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§678.415   What entity serves as the one-stop partner for a particular program in the local area?

(a) The entity that carries out the program and activities listed in §678.400 or §678.410, and therefore serves as the one-stop partner, is the grant recipient, administrative entity, or organization responsible for administering the funds of the specified program in the local area. The term “entity” does not include the service providers that contract with, or are subrecipients of, the local administrative entity. For programs that do not include local administrative entities, the responsible State agency must be the partner. Specific entities for particular programs are identified in paragraphs (b) through (e) of this section. If a program or activity listed in §678.400 is not carried out in a local area, the requirements relating to a required one-stop partner are not applicable to such program or activity in that local one-stop delivery system.

(b) For title II of WIOA, the entity or agency that carries out the program for the purposes of paragraph (a) of this section is the sole entity or agency in the State or outlying area responsible for administering or supervising policy for adult education and literacy activities in the State or outlying area. The State eligible entity or agency may delegate its responsibilities under paragraph (a) of this section to one or more eligible providers or consortium of eligible providers.

(c) For the VR program, authorized under title I of the Rehabilitation Act of 1973, as amended by WIOA title IV, the entity that carries out the program for the purposes of paragraph (a) of this section is the designated State agencies or designated State units specified under sec. 101(a)(2) of the Rehabilitation Act that is primarily concerned with vocational rehabilitation, or vocational and other rehabilitation, of individuals with disabilities.

(d) Under WIOA title I, the national programs, including Job Corps, the Native American program, YouthBuild, and Migrant and Seasonal Farmworker programs are required one-stop partners. The entity for the Native American program, YouthBuild, and Migrant and Seasonal Farmworker programs is the grantee of those respective programs. The entity for Job Corps is the Job Corps center.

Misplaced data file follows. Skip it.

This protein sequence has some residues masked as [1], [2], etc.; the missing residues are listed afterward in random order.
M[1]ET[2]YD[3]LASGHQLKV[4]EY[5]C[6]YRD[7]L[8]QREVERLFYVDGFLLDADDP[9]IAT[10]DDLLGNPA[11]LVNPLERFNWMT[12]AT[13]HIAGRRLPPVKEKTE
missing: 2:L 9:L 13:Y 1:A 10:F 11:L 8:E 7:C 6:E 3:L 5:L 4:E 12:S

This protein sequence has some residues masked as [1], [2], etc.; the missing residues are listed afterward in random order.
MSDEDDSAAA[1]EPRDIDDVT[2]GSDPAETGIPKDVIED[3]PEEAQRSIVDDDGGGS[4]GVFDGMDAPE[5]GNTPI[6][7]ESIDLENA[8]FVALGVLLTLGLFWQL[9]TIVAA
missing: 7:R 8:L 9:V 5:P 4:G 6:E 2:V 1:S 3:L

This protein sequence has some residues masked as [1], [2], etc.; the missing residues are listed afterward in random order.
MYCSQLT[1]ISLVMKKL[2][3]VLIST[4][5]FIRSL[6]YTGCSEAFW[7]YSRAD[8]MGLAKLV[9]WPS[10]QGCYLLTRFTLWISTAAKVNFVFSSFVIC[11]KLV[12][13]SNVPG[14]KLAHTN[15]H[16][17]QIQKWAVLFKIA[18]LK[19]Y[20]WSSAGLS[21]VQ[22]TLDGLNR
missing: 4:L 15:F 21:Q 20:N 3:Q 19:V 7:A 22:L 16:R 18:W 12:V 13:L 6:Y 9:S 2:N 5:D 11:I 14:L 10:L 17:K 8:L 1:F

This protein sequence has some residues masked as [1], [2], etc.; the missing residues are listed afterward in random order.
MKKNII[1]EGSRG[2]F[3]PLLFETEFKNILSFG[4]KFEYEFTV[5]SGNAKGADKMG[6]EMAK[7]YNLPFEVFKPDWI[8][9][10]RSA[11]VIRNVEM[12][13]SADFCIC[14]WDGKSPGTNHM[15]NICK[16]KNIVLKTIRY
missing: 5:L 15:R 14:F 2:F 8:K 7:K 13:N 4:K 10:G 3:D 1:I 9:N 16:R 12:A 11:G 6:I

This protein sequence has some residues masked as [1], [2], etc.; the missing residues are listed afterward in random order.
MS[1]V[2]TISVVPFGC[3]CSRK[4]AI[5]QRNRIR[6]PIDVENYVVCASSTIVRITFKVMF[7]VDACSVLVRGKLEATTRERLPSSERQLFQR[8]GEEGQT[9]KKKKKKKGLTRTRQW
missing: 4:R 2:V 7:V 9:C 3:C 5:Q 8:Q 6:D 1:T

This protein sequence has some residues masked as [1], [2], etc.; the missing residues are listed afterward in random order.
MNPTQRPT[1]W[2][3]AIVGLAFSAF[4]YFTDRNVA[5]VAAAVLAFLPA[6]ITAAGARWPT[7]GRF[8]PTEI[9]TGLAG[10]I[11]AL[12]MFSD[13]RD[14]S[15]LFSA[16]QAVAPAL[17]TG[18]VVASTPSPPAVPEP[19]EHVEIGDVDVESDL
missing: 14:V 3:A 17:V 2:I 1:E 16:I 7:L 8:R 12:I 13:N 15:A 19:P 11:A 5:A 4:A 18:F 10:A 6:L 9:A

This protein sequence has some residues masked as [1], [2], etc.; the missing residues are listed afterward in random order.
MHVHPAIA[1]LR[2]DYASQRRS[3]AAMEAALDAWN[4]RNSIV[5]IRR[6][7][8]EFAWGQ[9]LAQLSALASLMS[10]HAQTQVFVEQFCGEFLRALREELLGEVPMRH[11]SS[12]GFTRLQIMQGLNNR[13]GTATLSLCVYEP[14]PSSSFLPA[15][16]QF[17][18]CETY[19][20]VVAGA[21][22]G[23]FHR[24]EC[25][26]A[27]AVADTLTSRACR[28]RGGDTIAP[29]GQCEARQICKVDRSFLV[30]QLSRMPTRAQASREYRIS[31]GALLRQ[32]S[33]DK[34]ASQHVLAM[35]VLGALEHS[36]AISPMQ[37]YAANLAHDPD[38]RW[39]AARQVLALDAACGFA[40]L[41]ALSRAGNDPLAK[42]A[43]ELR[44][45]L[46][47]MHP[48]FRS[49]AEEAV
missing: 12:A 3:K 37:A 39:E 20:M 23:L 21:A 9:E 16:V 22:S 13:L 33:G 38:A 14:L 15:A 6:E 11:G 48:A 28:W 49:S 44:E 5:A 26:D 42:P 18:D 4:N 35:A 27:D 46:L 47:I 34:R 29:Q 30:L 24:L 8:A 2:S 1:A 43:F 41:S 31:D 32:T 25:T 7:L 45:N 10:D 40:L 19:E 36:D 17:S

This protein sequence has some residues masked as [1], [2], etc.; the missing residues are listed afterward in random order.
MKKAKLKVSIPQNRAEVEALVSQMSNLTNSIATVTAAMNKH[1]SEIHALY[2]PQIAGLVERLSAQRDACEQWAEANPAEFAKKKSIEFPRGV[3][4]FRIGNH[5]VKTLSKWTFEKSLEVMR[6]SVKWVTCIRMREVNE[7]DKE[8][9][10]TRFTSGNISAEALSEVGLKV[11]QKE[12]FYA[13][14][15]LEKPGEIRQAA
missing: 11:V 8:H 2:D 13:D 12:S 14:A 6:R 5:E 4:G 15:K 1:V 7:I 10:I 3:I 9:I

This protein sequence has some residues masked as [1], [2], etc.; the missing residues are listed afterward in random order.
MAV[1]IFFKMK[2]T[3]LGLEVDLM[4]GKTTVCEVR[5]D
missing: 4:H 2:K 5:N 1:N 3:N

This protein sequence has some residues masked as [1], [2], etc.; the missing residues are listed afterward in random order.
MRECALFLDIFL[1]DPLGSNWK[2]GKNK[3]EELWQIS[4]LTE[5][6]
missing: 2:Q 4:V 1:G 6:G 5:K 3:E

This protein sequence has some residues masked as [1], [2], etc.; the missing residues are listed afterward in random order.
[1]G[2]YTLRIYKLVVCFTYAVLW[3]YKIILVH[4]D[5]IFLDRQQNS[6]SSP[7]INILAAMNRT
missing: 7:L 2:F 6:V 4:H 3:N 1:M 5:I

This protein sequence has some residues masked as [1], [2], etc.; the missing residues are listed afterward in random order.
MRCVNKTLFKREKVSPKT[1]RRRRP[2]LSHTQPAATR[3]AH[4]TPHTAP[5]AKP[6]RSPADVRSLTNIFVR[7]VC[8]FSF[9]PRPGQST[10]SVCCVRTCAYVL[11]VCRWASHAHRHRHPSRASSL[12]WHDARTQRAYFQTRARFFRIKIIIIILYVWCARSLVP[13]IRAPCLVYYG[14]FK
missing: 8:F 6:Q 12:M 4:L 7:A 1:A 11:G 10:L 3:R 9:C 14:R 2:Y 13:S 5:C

(e) For the Carl D. Perkins Career and Technical Education Act of 2006, the entity that carries out the program for the purposes of paragraph (a) of this section is the eligible recipient or recipients at the postsecondary level, or a consortium of eligible recipients at the postsecondary level in the local area. The eligible recipient at the postsecondary level may also request assistance from the State eligible agency in completing its responsibilities under paragraph (a) of this section.

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§678.420   What are the roles and responsibilities of the required one-stop partners?

Each required partner must:

(a) Provide access to its programs or activities through the one-stop delivery system, in addition to any other appropriate locations;

(b) Use a portion of funds made available to the partner's program, to the extent consistent with the Federal law authorizing the partner's program and with Federal cost principles in 2 CFR parts 200 and 2900 (requiring, among other things, that costs are allowable, reasonable, necessary, and allocable), to:

(1) Provide applicable career services; and

(2) Work collaboratively with the State and Local WDBs to establish and maintain the one-stop delivery system. This includes jointly funding the one-stop infrastructure through partner contributions that are based upon:

(i) A reasonable cost allocation methodology by which infrastructure costs are charged to each partner based on proportionate use and relative benefit received;

(ii) Federal cost principles; and

(iii) Any local administrative cost requirements in the Federal law authorizing the partner's program. (This is further described in §678.700.)

(c) Enter into an MOU with the Local WDB relating to the operation of the one-stop delivery system that meets the requirements of §678.500(b);

(d) Participate in the operation of the one-stop delivery system consistent with the terms of the MOU, requirements of authorizing laws, the Federal cost principles, and all other applicable legal requirements; and

(e) Provide representation on the State and Local WDBs as required and participate in Board committees as needed.

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§678.425   What are the applicable career services that must be provided through the one-stop delivery system by required one-stop partners?

(a) The applicable career services to be delivered by required one-stop partners are those services listed in §678.430 that are authorized to be provided under each partner's program.

(b) One-stop centers provide services to individual customers based on individual needs, including the seamless delivery of multiple services to individual customers. There is no required sequence of services.

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§678.430   What are career services?

Career services, as identified in sec. 134(c)(2) of WIOA, consist of three types:

(a) Basic career services must be made available and, at a minimum, must include the following services, as consistent with allowable program activities and Federal cost principles: